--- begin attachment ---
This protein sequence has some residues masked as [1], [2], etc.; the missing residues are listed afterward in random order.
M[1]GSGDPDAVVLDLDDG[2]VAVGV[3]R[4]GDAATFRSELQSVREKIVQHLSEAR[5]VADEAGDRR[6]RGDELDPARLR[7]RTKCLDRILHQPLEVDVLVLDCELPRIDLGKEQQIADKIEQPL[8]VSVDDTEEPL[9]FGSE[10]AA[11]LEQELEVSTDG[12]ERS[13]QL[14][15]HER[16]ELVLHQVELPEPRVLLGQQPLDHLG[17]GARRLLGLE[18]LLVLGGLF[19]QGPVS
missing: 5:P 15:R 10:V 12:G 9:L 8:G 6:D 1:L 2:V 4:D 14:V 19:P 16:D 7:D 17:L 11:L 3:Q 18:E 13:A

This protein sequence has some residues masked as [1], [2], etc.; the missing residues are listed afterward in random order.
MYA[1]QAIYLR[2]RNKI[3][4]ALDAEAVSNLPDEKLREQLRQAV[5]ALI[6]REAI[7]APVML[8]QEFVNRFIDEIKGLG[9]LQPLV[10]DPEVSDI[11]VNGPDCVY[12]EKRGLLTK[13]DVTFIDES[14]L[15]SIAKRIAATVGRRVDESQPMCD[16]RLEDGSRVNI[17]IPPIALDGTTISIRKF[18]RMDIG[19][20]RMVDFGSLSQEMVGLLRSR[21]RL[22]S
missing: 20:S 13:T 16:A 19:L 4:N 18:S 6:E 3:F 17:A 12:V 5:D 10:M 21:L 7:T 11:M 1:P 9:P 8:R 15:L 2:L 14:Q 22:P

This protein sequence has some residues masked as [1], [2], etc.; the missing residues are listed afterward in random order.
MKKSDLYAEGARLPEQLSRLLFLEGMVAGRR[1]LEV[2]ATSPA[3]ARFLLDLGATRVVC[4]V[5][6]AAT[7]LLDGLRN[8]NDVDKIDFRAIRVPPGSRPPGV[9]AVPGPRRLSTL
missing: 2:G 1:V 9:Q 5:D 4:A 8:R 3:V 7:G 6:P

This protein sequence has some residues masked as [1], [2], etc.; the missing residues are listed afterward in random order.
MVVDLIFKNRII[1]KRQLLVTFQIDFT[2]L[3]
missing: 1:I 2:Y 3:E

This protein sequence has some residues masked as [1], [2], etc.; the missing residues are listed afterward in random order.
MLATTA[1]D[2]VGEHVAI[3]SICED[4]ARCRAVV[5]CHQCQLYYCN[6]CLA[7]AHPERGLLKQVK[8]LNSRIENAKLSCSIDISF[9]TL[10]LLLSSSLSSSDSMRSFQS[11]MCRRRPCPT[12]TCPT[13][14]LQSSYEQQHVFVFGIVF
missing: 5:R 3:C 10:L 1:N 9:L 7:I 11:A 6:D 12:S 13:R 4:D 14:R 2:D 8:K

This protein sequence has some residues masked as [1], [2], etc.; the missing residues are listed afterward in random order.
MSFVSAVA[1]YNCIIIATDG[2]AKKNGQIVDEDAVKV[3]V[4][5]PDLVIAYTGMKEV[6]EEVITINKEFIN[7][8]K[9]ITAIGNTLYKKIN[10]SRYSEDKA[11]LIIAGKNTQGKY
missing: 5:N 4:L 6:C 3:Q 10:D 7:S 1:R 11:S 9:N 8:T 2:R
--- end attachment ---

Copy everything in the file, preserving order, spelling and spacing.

This protein sequence has some residues masked as [1], [2], etc.; the missing residues are listed afterward in random order.
M[1]GSGDPDAVVLDLDDG[2]VAVGV[3]R[4]GDAATFRSELQSVREKIVQHLSEAR[5]VADEAGDRR[6]RGDELDPARLR[7]RTKCLDRILHQPLEVDVLVLDCELPRIDLGKEQQIADKIEQPL[8]VSVDDTEEPL[9]FGSE[10]AA[11]LEQELEVSTDG[12]ERS[13]QL[14][15]HER[16]ELVLHQVELPEPRVLLGQQPLDHLG[17]GARRLLGLE[18]LLVLGGLF[19]QGPVS
missing: 5:P 15:R 10:V 12:G 9:L 8:G 6:D 1:L 2:V 4:D 14:V 19:P 16:D 7:D 17:L 11:L 3:Q 18:E 13:A

This protein sequence has some residues masked as [1], [2], etc.; the missing residues are listed afterward in random order.
MYA[1]QAIYLR[2]RNKI[3][4]ALDAEAVSNLPDEKLREQLRQAV[5]ALI[6]REAI[7]APVML[8]QEFVNRFIDEIKGLG[9]LQPLV[10]DPEVSDI[11]VNGPDCVY[12]EKRGLLTK[13]DVTFIDES[14]L[15]SIAKRIAATVGRRVDESQPMCD[16]RLEDGSRVNI[17]IPPIALDGTTISIRKF[18]RMDIG[19][20]RMVDFGSLSQEMVGLLRSR[21]RL[22]S
missing: 20:S 13:T 16:A 19:L 4:N 18:S 6:E 3:F 17:A 12:V 5:D 10:M 21:L 7:T 11:M 1:P 9:P 8:R 15:L 2:L 14:Q 22:P

This protein sequence has some residues masked as [1], [2], etc.; the missing residues are listed afterward in random order.
MKKSDLYAEGARLPEQLSRLLFLEGMVAGRR[1]LEV[2]ATSPA[3]ARFLLDLGATRVVC[4]V[5][6]AAT[7]LLDGLRN[8]NDVDKIDFRAIRVPPGSRPPGV[9]AVPGPRRLSTL
missing: 2:G 1:V 9:Q 5:D 4:A 8:R 3:V 7:G 6:P

This protein sequence has some residues masked as [1], [2], etc.; the missing residues are listed afterward in random order.
MVVDLIFKNRII[1]KRQLLVTFQIDFT[2]L[3]
missing: 1:I 2:Y 3:E

This protein sequence has some residues masked as [1], [2], etc.; the missing residues are listed afterward in random order.
MLATTA[1]D[2]VGEHVAI[3]SICED[4]ARCRAVV[5]CHQCQLYYCN[6]CLA[7]AHPERGLLKQVK[8]LNSRIENAKLSCSIDISF[9]TL[10]LLLSSSLSSSDSMRSFQS[11]MCRRRPCPT[12]TCPT[13][14]LQSSYEQQHVFVFGIVF
missing: 5:R 3:C 10:L 1:N 9:L 7:I 11:A 6:D 12:S 13:R 4:D 14:R 2:D 8:K

This protein sequence has some residues masked as [1], [2], etc.; the missing residues are listed afterward in random order.
MSFVSAVA[1]YNCIIIATDG[2]AKKNGQIVDEDAVKV[3]V[4][5]PDLVIAYTGMKEV[6]EEVITINKEFIN[7][8]K[9]ITAIGNTLYKKIN[10]SRYSEDKA[11]LIIAGKNTQGKY
missing: 5:N 4:L 6:C 3:Q 10:D 7:S 1:R 11:S 9:N 8:T 2:R